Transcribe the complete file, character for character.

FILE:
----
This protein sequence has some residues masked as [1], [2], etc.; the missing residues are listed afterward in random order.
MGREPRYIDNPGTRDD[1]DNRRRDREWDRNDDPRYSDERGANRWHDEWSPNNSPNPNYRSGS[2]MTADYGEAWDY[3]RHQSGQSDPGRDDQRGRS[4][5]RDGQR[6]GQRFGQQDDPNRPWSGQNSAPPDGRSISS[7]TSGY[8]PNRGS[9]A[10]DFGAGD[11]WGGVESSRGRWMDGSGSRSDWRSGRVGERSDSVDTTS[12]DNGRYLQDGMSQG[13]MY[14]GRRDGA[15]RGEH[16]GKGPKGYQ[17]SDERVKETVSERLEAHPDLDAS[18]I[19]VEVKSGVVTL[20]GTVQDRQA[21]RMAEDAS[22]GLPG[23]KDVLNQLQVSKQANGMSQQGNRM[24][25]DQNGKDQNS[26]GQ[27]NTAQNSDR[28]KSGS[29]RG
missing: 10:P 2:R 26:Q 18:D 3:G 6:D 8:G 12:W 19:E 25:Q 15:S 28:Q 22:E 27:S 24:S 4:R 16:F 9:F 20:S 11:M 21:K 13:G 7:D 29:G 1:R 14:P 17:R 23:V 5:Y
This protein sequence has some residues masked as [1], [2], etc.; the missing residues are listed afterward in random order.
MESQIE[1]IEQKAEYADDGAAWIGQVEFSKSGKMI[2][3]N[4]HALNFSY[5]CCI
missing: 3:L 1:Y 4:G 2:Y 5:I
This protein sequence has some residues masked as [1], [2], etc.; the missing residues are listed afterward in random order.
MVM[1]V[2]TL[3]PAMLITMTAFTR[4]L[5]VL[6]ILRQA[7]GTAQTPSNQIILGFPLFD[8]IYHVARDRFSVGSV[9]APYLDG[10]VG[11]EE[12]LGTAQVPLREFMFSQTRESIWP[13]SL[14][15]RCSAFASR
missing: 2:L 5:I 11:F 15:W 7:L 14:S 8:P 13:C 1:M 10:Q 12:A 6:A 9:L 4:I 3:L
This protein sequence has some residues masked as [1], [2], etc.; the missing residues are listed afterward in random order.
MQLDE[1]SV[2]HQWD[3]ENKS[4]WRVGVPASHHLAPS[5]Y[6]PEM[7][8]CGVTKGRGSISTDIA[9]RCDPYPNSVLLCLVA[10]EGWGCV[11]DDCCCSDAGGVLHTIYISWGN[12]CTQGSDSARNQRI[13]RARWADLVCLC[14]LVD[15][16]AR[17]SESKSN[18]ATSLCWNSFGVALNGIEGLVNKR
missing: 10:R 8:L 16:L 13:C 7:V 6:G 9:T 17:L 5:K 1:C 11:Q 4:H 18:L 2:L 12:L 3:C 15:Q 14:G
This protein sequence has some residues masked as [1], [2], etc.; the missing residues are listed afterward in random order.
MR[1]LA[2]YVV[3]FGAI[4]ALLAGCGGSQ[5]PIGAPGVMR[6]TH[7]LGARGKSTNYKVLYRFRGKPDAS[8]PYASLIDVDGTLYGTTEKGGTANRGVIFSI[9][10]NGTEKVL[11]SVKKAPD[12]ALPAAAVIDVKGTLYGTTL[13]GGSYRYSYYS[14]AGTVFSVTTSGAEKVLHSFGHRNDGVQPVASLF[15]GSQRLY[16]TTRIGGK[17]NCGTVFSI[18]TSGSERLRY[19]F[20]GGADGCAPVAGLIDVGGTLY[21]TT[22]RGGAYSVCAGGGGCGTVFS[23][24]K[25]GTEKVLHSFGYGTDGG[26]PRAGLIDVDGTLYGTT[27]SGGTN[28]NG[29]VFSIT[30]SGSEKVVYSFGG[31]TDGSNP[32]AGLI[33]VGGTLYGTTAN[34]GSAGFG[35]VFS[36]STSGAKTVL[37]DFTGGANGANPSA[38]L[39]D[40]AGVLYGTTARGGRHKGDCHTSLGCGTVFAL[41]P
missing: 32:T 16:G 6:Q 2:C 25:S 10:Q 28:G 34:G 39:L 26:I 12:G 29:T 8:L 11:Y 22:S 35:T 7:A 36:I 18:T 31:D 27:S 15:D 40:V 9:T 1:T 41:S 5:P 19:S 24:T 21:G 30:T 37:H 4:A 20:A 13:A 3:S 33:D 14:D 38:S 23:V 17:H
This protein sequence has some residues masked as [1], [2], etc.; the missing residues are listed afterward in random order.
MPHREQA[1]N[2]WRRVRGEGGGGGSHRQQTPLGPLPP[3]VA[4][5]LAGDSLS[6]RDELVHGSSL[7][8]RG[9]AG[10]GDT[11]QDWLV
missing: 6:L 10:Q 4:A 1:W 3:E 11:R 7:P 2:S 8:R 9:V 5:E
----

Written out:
This protein sequence has some residues masked as [1], [2], etc.; the missing residues are listed afterward in random order.
MGREPRYIDNPGTRDD[1]DNRRRDREWDRNDDPRYSDERGANRWHDEWSPNNSPNPNYRSGS[2]MTADYGEAWDY[3]RHQSGQSDPGRDDQRGRS[4][5]RDGQR[6]GQRFGQQDDPNRPWSGQNSAPPDGRSISS[7]TSGY[8]PNRGS[9]A[10]DFGAGD[11]WGGVESSRGRWMDGSGSRSDWRSGRVGERSDSVDTTS[12]DNGRYLQDGMSQG[13]MY[14]GRRDGA[15]RGEH[16]GKGPKGYQ[17]SDERVKETVSERLEAHPDLDAS[18]I[19]VEVKSGVVTL[20]GTVQDRQA[21]RMAEDAS[22]GLPG[23]KDVLNQLQVSKQANGMSQQGNRM[24][25]DQNGKDQNS[26]GQ[27]NTAQNSDR[28]KSGS[29]RG
missing: 10:P 2:R 26:Q 18:D 3:G 6:D 8:G 12:W 19:E 25:Q 15:S 28:Q 22:E 27:S 24:S 4:R 16:F 9:F 20:S 11:M 21:K 13:G 7:D 29:G 1:R 14:P 17:R 23:V 5:Y
This protein sequence has some residues masked as [1], [2], etc.; the missing residues are listed afterward in random order.
MESQIE[1]IEQKAEYADDGAAWIGQVEFSKSGKMI[2][3]N[4]HALNFSY[5]CCI
missing: 3:L 1:Y 4:G 2:Y 5:I
This protein sequence has some residues masked as [1], [2], etc.; the missing residues are listed afterward in random order.
MVM[1]V[2]TL[3]PAMLITMTAFTR[4]L[5]VL[6]ILRQA[7]GTAQTPSNQIILGFPLFD[8]IYHVARDRFSVGSV[9]APYLDG[10]VG[11]EE[12]LGTAQVPLREFMFSQTRESIWP[13]SL[14][15]RCSAFASR
missing: 2:L 5:I 11:F 15:W 7:L 14:S 8:P 13:C 1:M 10:Q 12:A 6:A 9:L 4:I 3:L
This protein sequence has some residues masked as [1], [2], etc.; the missing residues are listed afterward in random order.
MQLDE[1]SV[2]HQWD[3]ENKS[4]WRVGVPASHHLAPS[5]Y[6]PEM[7][8]CGVTKGRGSISTDIA[9]RCDPYPNSVLLCLVA[10]EGWGCV[11]DDCCCSDAGGVLHTIYISWGN[12]CTQGSDSARNQRI[13]RARWADLVCLC[14]LVD[15][16]AR[17]SESKSN[18]ATSLCWNSFGVALNGIEGLVNKR
missing: 10:R 8:L 16:L 13:C 7:V 6:G 9:T 17:L 5:K 1:C 11:Q 4:H 18:L 2:L 12:L 3:C 15:Q 14:G
This protein sequence has some residues masked as [1], [2], etc.; the missing residues are listed afterward in random order.
MR[1]LA[2]YVV[3]FGAI[4]ALLAGCGGSQ[5]PIGAPGVMR[6]TH[7]LGARGKSTNYKVLYRFRGKPDAS[8]PYASLIDVDGTLYGTTEKGGTANRGVIFSI[9][10]NGTEKVL[11]SVKKAPD[12]ALPAAAVIDVKGTLYGTTL[13]GGSYRYSYYS[14]AGTVFSVTTSGAEKVLHSFGHRNDGVQPVASLF[15]GSQRLY[16]TTRIGGK[17]NCGTVFSI[18]TSGSERLRY[19]F[20]GGADGCAPVAGLIDVGGTLY[21]TT[22]RGGAYSVCAGGGGCGTVFS[23][24]K[25]GTEKVLHSFGYGTDGG[26]PRAGLIDVDGTLYGTT[27]SGGTN[28]NG[29]VFSIT[30]SGSEKVVYSFGG[31]TDGSNP[32]AGLI[33]VGGTLYGTTAN[34]GSAGFG[35]VFS[36]STSGAKTVL[37]DFTGGANGANPSA[38]L[39]D[40]AGVLYGTTARGGRHKGDCHTSLGCGTVFAL[41]P
missing: 32:T 16:G 6:Q 2:C 25:S 10:Q 28:G 34:G 39:L 26:I 12:G 29:T 8:L 11:Y 22:S 35:T 7:A 36:I 18:T 31:D 27:S 15:D 40:V 9:T 1:T 41:S 5:P 19:S 24:T 21:G 30:T 37:H 4:A 20:A 13:A 3:S 33:D 14:D 38:S 23:V 17:H
This protein sequence has some residues masked as [1], [2], etc.; the missing residues are listed afterward in random order.
MPHREQA[1]N[2]WRRVRGEGGGGGSHRQQTPLGPLPP[3]VA[4][5]LAGDSLS[6]RDELVHGSSL[7][8]RG[9]AG[10]GDT[11]QDWLV
missing: 6:L 10:Q 4:A 1:W 3:E 11:R 7:P 2:S 8:R 9:V 5:E